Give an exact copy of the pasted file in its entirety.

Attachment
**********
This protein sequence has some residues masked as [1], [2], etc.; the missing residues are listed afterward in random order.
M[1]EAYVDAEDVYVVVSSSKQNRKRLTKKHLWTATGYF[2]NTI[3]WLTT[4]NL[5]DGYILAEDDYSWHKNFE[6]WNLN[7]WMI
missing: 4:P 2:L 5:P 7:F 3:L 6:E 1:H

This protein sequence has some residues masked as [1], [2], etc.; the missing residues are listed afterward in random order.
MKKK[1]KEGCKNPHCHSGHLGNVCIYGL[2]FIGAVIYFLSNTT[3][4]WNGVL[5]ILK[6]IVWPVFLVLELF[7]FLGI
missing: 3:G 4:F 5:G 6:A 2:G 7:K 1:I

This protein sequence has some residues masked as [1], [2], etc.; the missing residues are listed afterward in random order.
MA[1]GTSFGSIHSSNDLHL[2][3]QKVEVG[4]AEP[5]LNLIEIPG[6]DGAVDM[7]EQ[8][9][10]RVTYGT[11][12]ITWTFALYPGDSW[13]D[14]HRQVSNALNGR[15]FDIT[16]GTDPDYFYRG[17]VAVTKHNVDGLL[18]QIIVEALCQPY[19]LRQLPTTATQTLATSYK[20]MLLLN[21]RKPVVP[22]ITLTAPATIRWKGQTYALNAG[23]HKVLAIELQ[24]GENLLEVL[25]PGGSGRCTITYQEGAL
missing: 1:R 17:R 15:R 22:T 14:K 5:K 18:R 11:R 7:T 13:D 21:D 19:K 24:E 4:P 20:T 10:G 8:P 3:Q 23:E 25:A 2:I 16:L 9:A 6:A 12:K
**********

This protein sequence has some residues masked as [1], [2], etc.; the missing residues are listed afterward in random order.
M[1]EAYVDAEDVYVVVSSSKQNRKRLTKKHLWTATGYF[2]NTI[3]WLTT[4]NL[5]DGYILAEDDYSWHKNFE[6]WNLN[7]WMI
missing: 4:P 2:L 5:P 7:F 3:L 6:E 1:H

This protein sequence has some residues masked as [1], [2], etc.; the missing residues are listed afterward in random order.
MKKK[1]KEGCKNPHCHSGHLGNVCIYGL[2]FIGAVIYFLSNTT[3][4]WNGVL[5]ILK[6]IVWPVFLVLELF[7]FLGI
missing: 3:G 4:F 5:G 6:A 2:G 7:K 1:I

This protein sequence has some residues masked as [1], [2], etc.; the missing residues are listed afterward in random order.
MA[1]GTSFGSIHSSNDLHL[2][3]QKVEVG[4]AEP[5]LNLIEIPG[6]DGAVDM[7]EQ[8][9][10]RVTYGT[11][12]ITWTFALYPGDSW[13]D[14]HRQVSNALNGR[15]FDIT[16]GTDPDYFYRG[17]VAVTKHNVDGLL[18]QIIVEALCQPY[19]LRQLPTTATQTLATSYK[20]MLLLN[21]RKPVVP[22]ITLTAPATIRWKGQTYALNAG[23]HKVLAIELQ[24]GENLLEVL[25]PGGSGRCTITYQEGAL
missing: 1:R 17:R 15:R 22:T 14:K 5:K 18:R 11:R 7:T 13:D 21:D 19:K 24:E 4:P 20:T 10:G 8:P 3:Q 23:E 25:A 2:I 16:L 9:A 6:A 12:K